I’m going to be honest,  at the beginning of pregnancy it’s hard to like your pregnant body.  If, like me, you find that morning sickness is best staved off by eating, and your body is accustomed to perpetual calorie counting,  you can find yourself piling on the pounds long before your uterus becomes any more pronounced.  Even when your bump does start to make itself known,  it’s possible that it will resemble nothing more than a spare tire.  It wasn’t until I went through some sharp ligament pains at about eighteen weeks that I started to display anything that looked to me like a real baby bump and even then, in the age of obesity and fat obsession, a prominent tummy can look to all the world like a food baby.  By the time you’re thirty weeks along though, there is no questioning what that bump is.

It’s at this stage that you start to feel more at ease with your pregnant belly, or at least that’s what I’ve found, and your mission becomes less to disguise it or find some way to flatter it and more to make it feel comfortable.  Don’t get me wrong, at thirty-two weeks I still frown at any top half garment that doesn’t, at least to some degree, come in under the bust but fashion and make-up are becoming less and less of a concern in the face of indigestion, heartburn,  constant belching and the looming prospect of the birth.  That’s not the only reason why I like my pregnant body though.  I like my pregnant body because it’s likeable.  I like my nice tight bump.  I admit that my thighs are chunkier than I usually like them, as are my arms,  but I haven’t gained on my face.  There’s no puffiness in my hands or my feet.  I have occasional pain the ligaments in my inner thighs but they are easy enough to stretch out and I’m not suffering with any back pain at all unless I stand still for an extended period of time (movement is key).  I can see where my muscles are hugging my tummy on each side and my boobs seem to have been designed for the changes in my nippular area.  I haven’t even,  dare I say it, got any stretch marks.  I am, of course, at this stage knocking on every bit of wood available, including my head, for being so bold.  Of course my luck may run out, but it does’t feel like it.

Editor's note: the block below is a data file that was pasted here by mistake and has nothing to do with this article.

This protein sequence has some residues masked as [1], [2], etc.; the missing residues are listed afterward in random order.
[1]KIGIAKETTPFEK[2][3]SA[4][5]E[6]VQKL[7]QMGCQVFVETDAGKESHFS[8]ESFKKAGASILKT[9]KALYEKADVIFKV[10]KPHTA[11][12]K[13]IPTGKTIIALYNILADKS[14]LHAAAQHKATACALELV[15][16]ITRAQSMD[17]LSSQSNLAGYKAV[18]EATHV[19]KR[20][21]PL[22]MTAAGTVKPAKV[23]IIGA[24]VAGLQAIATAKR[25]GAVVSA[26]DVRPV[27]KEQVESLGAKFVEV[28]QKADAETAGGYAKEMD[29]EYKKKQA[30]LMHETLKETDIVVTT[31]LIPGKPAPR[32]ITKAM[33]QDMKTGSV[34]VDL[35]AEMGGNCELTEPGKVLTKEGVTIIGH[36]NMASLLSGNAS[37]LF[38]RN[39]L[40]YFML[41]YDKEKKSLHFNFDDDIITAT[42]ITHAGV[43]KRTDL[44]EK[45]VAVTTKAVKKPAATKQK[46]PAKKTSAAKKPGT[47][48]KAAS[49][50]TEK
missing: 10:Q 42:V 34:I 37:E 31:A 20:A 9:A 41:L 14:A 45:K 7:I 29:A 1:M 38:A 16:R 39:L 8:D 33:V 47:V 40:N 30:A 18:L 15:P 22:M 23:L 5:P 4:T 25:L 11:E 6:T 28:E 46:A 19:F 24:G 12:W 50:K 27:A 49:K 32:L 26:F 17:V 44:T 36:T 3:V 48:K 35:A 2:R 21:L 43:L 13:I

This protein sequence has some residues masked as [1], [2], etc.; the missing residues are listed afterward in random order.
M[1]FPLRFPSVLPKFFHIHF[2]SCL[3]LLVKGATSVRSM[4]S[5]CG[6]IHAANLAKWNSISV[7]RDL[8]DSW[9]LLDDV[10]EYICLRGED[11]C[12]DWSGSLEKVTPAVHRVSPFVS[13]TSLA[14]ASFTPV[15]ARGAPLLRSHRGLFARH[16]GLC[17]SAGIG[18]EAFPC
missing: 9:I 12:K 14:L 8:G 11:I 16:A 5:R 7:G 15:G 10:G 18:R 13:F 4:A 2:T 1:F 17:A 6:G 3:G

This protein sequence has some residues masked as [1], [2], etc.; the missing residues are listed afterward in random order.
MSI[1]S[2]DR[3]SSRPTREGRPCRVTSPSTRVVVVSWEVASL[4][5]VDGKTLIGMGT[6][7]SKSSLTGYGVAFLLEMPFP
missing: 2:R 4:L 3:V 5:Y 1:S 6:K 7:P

I’m sure that after the birth I won’t be feeling anywhere near as positive.  My nice firm, rounded belly, will become a flabby empty belly and at that stage, like a deflated balloon, the stretch marks may appear.   My boobs will be sore and veiny, I’ll be tired and my undercarriage will feel like a war zone.  I’ll be overtaken by a desire to get back on the treadmill as soon as my beleaguered body will allow and lose every single one of the pounds I’ve gained and a few more besides and will simultaneously feel too tied to even consider it.  After the birth,  this will all be different.  But right now,  I quite like my pregnant body.

I feel that this is an important thing to say because in a world where women’s appearances are so focused upon and every ounce of extra flesh is a source of controversy, it’s quite hard for a woman to feel at ease with the idea of maternity and what it will do to her.  Even I, for all that I’ve just said,  find myself getting defensive when anyone says I look big.  (Fortunately, most people have told me that I look quite small and neat,  particularly considering how short I am, I refer back to this as happily as I do to the last time I was asked for ID while buying alcohol in the supermarket).  It’s easy to believe that, even in pregnancy,  weight gain is a bad thing.  The science suggests the reverse,  that the potential problems facing a very small baby are far more severe than those facing a larger baby.  But let’s be honest, science also told us that it’s far healthier to be overweight and active than it is to be underweight under any circumstances but that made no difference to our perception of being overweight at all.  We still think skinny is better.

When you’re pregnant though, skinny isn’t better.  A pregnant body isn’t supposed to be skinny.  Now that I have reached the stage in my pregnancy where I can look at myself in the mirror and know that no one will argue with the fact that I’m expecting,  I kinda like not being skinny.  Read these words through several times.  I may never say them or write them again.

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